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PostPosted: Wed Jun 07, 2017 5:56 pm    Post subject: Reply with quote

NeddySeagoon wrote:
skysearcher,

Code:
00:1f.2 SATA controller [0106]: Intel Corporation 7 Series Chipset Family 6-port SATA Controller [AHCI mode] [8086:1e03] (rev 04)

That's a good sign. Genkernel knows about that chip set.

Your kernel set up as far as getting the kernel to list block devices looks good too.
You must use an initrd, as you have a fully modular kernel.
I didn't ask for your grub.cfg file but everywhere it contains a line
kernel <file> .. root=,,,
It must be followed by an initrd <file> line.
Failure to use an initrd with your kernel settings produces the symtoms you report.
What happens is that the modules needed to mount the root filesystem are located on the root filesystem, which can't be read until the modules located on the root filesystem have been loaded.
The initrd fixes this loop.

With LVM and LUKS you must use an initrd, as you need user space tools to mount root.

Much longer shot ...
I have two systems based on the same hardware. One needs # CONFIG_SATA_AHCI_PLATFORM is not set to be on in the kernel, the other does not.
I don't know why. Its off in your kernel, so if your initrd is in /boot and grub is loading it. Its worth a shot.

Feel free to post the output of
Code:
ls -l /boot
Thats your /boot and the content of grub.cfg if you want a second pair of eyes.


Here is the link to my grub.cfg:
https://fr32k.de/schnipsel/?457c30f30b6babcf#fNZ60QGY9aIjwn40qo2d/RW7+mEVu07dP1bhgYlixsc=

And here is the output of ls -l /boot:
Code:
(chroot) livecd / # ls -l /boot
insgesamt 43206
drwxr-xr-x 6 root root     1024  5. Jun 12:41 grub
-rw-r--r-- 1 root root 35685976 27. Mai 09:53 initramfs-genkernel-x86_64-4.9.16-gentoo
-rw-r--r-- 1 root root  5201904 27. Mai 09:07 kernel-genkernel-x86_64-4.9.16-gentoo
drwx------ 2 root root    12288 26. Mai 21:30 lost+found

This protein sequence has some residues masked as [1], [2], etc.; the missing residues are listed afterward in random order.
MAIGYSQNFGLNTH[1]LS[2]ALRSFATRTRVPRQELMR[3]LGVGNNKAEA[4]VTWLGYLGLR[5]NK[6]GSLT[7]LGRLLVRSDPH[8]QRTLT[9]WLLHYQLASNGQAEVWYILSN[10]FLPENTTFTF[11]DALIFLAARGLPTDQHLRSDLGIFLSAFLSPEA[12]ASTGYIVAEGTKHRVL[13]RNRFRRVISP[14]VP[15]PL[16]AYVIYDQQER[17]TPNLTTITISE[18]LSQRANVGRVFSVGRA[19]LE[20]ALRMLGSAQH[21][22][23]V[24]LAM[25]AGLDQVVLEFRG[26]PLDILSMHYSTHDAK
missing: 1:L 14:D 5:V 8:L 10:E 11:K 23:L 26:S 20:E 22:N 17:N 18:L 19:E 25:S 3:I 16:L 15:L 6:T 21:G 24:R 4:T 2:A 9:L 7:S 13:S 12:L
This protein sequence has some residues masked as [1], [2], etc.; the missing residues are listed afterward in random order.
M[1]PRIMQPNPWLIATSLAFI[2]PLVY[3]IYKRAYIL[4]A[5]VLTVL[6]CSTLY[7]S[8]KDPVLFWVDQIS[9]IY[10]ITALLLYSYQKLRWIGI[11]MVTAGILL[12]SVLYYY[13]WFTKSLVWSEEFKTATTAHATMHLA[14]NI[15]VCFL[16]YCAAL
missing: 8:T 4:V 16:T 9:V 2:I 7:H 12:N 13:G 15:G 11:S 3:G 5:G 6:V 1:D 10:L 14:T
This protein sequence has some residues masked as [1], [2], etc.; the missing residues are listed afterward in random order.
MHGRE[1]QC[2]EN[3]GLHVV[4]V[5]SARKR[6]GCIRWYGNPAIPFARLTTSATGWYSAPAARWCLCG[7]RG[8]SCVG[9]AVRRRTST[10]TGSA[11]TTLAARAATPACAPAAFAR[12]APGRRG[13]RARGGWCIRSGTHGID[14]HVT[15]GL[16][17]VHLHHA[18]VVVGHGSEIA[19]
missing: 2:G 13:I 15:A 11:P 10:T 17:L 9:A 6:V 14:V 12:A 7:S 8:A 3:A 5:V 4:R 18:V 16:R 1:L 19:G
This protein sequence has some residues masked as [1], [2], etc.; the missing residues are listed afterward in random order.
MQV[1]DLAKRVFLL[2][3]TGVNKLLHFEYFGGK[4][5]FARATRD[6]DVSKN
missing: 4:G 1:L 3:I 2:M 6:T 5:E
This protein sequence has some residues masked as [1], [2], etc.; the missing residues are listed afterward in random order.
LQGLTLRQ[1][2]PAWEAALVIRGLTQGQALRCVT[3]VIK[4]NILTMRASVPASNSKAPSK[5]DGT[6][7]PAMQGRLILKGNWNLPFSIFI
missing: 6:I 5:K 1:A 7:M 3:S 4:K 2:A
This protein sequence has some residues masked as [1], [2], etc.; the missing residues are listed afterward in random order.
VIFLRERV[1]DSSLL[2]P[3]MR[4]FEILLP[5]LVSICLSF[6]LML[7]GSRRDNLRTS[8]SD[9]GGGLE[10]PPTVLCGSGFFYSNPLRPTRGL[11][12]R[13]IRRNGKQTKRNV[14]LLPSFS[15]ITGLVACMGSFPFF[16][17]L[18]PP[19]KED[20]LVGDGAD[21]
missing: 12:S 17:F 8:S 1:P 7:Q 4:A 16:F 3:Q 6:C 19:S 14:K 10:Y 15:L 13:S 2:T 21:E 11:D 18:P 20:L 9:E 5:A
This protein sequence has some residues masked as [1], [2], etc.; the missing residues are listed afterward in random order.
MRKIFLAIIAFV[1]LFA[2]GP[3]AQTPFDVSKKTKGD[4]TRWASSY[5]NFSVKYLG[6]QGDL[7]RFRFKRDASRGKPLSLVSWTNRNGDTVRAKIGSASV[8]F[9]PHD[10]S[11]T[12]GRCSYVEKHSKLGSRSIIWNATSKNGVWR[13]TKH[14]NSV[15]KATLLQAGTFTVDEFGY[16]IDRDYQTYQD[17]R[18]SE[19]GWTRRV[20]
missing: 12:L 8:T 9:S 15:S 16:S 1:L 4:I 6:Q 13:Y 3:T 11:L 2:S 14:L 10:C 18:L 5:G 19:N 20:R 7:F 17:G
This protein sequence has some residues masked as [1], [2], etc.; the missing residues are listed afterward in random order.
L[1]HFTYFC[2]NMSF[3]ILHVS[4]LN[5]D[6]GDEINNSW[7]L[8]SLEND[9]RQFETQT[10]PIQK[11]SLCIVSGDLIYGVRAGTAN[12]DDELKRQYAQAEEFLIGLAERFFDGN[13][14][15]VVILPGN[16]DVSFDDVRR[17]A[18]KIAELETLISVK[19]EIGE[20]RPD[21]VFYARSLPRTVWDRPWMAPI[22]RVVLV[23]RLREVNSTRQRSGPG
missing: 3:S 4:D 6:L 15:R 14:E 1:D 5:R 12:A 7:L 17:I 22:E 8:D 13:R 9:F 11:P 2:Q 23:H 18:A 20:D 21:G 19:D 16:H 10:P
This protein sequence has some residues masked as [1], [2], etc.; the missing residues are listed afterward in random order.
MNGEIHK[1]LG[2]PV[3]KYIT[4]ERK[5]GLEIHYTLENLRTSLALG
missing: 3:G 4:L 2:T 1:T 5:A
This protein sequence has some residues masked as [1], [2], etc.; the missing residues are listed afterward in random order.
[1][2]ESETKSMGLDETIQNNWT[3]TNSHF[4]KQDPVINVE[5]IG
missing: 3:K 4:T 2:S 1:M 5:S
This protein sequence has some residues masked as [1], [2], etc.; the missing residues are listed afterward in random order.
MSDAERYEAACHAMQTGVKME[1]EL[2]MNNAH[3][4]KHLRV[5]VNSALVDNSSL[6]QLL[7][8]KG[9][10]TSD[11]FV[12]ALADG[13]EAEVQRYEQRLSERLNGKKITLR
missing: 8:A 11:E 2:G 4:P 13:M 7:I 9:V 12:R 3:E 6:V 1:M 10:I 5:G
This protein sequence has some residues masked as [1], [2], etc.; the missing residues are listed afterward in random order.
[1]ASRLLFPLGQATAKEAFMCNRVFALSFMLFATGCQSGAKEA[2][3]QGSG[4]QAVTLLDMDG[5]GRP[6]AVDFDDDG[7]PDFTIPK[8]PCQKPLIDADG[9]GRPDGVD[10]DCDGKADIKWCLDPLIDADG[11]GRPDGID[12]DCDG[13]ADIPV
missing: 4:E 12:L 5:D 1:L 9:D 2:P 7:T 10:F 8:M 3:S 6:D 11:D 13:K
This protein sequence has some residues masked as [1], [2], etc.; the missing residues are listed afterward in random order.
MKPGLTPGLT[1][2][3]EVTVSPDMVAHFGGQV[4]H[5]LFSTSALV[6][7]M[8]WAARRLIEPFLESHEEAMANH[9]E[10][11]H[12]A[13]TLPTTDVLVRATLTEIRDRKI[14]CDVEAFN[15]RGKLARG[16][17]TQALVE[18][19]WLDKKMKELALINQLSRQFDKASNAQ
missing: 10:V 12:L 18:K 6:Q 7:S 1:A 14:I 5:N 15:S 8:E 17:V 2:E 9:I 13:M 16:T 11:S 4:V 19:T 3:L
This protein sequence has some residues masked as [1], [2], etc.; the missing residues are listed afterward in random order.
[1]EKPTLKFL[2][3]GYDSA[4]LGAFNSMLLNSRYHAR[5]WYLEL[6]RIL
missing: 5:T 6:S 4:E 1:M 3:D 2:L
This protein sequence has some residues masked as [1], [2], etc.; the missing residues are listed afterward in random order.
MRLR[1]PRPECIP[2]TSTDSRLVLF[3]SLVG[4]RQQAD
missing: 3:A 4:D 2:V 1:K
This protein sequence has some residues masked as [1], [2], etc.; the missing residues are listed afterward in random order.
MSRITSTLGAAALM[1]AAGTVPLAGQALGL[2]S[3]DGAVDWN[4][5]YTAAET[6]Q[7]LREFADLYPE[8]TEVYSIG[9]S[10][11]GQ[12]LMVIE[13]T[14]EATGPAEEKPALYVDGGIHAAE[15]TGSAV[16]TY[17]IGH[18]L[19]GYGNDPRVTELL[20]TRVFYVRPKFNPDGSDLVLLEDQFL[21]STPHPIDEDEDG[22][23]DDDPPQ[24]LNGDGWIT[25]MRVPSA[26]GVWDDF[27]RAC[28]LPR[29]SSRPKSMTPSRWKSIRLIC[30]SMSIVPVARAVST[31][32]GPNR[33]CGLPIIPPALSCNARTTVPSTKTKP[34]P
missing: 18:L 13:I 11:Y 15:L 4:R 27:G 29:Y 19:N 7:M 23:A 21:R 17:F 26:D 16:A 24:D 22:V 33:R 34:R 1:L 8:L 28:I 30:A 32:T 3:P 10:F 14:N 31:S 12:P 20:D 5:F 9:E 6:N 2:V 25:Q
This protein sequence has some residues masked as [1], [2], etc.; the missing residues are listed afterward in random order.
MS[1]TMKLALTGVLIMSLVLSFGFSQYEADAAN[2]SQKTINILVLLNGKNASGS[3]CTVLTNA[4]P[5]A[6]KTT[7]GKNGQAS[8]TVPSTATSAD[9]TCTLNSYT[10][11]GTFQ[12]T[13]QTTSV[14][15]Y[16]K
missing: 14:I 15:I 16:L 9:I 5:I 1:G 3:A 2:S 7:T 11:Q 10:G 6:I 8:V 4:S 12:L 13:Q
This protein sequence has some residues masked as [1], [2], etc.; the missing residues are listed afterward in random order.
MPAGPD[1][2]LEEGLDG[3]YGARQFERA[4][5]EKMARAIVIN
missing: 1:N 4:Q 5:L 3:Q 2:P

-rw-r--r-- 1 root root  3163465 27. Mai 09:07 System.map-genkernel-x86_64-4.9.16-gentoo


I uncommend # CONFIG_SATA_AHCI_PLATFORM is not set in my kernel.config but I got the same error message as before.

Here in line 1.957:
https://fr32k.de/schnipsel/?d2b3e6ccc1aa5956#UOTB6fbnpOOrzFayHFdiRls5EpKcnB08+KECFDwxcII=
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NeddySeagoon
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PostPosted: Wed Jun 07, 2017 6:58 pm    Post subject: Reply with quote

skysearcher,

You appear to be doing everything correctly but it doesn't work.
Lets dig a bit deeper.

When the boot fails, it should offer to drop you to a rescue shell. Its a very minimal shell but its enough to look around.

Boot, let it fail and go into the shell.
Code:
ls /dev/sd*
should list your hard drive(s) and partitions.
Are they all there?

If not the next step will fail, so stop here and report what you find.

If that's correct,
Code:
ls /dev/mapper/*
should list your logical volumes.
If /dev/mapper/ only contains control, logical volume manager did not start your logical volumes.

You can start them by hand. Exactly how, depends on the content of your initrd.
ls /sbin/lv* will giv some hints.

Run
Code:
/sbin/lvchange -ay
if /sbin/lvchange exists
Code:
/sbin/lvm lvchange -ay
does the same thing a different way.

I suspect that this step will fail and generate an error message.
Post the error message.
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NeddySeagoon

Computer users fall into two groups:-
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skysearcher
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PostPosted: Fri Jun 09, 2017 6:45 pm    Post subject: Reply with quote

NeddySeagoon wrote:
skysearcher,

You appear to be doing everything correctly but it doesn't work.
Lets dig a bit deeper.

When the boot fails, it should offer to drop you to a rescue shell. Its a very minimal shell but its enough to look around.

Boot, let it fail and go into the shell.
Code:
ls /dev/sd*
should list your hard drive(s) and partitions.
Are they all there?

If not the next step will fail, so stop here and report what you find.

If that's correct,
Code:
ls /dev/mapper/*
should list your logical volumes.
If /dev/mapper/ only contains control, logical volume manager did not start your logical volumes.

You can start them by hand. Exactly how, depends on the content of your initrd.
ls /sbin/lv* will giv some hints.

Run
Code:
/sbin/lvchange -ay
if /sbin/lvchange exists
Code:
/sbin/lvm lvchange -ay
does the same thing a different way.

I suspect that this step will fail and generate an error message.
Post the error message.


ls /dev/sd* lsited all my partitions correctly.
ls /dev/mapper/ only contains control and when I ran ls /sbin/lv* I only saw /sbin/lvmchange so I ran:
Code:
/sbin/lvmchange

and got this error message:
Code:
With LVM2 and the device mapper, this programm is obsolete.

I also ran:
Code:
/sbin/lvmchange -ay

and got this error message:
Code:
Error during parsing of command line.
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NeddySeagoon
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PostPosted: Fri Jun 09, 2017 7:00 pm    Post subject: Reply with quote